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Friday (11/2) Night Sermon: Considering the lives of Abraham and Sarah

This week’s portion, Chayei Sara, honors our two sages and prophets, Abraham and Sara. It opens with Sara passing on and ends with Abraham passing. We are reminded that these two great people are who set the stage for the world’s first ideas of Monotheism of a loving, just G-d and kindness and respect to all.

So that’s it, that’s the sermon.

Really, we could just leave it there. But let’s dive in and see just what made the two so great. Consider that Abraham used to sit outside his tent in his free time waiting for travelers to whom he could play host. Thus the beginning of the last portion when the angels came by. Abraham was waiting to play host even though he was still recovering from his circumcision. Consider that he did this in a world in which aliens were mistreated to the point of being murdered. Sara, of course, rushed to gather up food to serve them as well.

When G-d came to Abraham to tell him of the impending demise of Sodom and Gemorrah, he pleaded for mercy for them, knowing full well who these people were. He felt that if there were but at least ten righteous people, they should be spared. He even had the affrontery to confront Hashem, such was his feelings of compassion.

Abraham also stood up for what was right as well and was loyal. When his nephew Lot got in the middle of a war and was taken captive, he rounded up his men and went after him. He showed his fierceness in battle and resolve to do what was right.

Sara was always right behind him. True, she isn’t mentioned as much, but it is taken for granted that she, too, had the same qualities. She believed as he did as is evidenced by this incident of serving the guests.

We would do well to follow his example. We live in a world where fear-mongering has reared its ugly head. It’s become “us” vs. “them”. If you’re not “us”, you’re “them” and not welcome. Contrast this to Abraham welcoming strangers with hospitality to the point where it’s become a commandment to honor the stranger.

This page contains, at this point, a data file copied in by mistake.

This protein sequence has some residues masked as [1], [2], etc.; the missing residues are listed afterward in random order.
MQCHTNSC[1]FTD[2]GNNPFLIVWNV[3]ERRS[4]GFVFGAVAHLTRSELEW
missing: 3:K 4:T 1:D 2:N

We live in a world of bigotry as well. We are all still recovering as the horrific killing of our brothers and sisters in Pittsburg who did nothing more than follow in the ways of Abraham and express their heritage and culture of honoring the one, true G-d. They followed in Abraham’s footsteps.

Abraham had an un-dying faith. Hashem told him to leave his home of paganry and set out. No planned goal, no specific destination, just go. And did without question. As a result, Abraham became very wealthy. But he was always sharing.

But he always shared and thought of others. When his and Lot’s servants fought and they decided the best way to handle this was to separate, he let Lot pick his place first. Even though Abraham was the elder and by custom should have got the right of first refusal, he deferred.

How would Abraham have handled this recent killing of Jews observing the Sabbat? Certainly he would have mourned and lamented that people feel that way. He would also make sure that his people were protected against future attacks.

Maybe he would also try to reach out to those who may have similar budding feelings. Perhaps he would invite them in to his tent and offer his hospitality. Perhaps he would show them just what a mensch is that while we have our faults, all we really want is peace and for all humankind to live together under the blessings of Hashem. Perhaps he, and Sara, would pray that they find peace as well.

Perhaps Sara, being the more realistic one, may have seen that some of these people are irredeemable and want them away. Perhaps she would feel that it’s more important, after seeing some of their behavior, that they not be around us. She seemed to be a safety first type of person.

So together, consider that we have two sides of the same coin in our prophets. It is always good to reach out to people and promote understanding. On the other hand, there might also be a point when you have to face reality as well.

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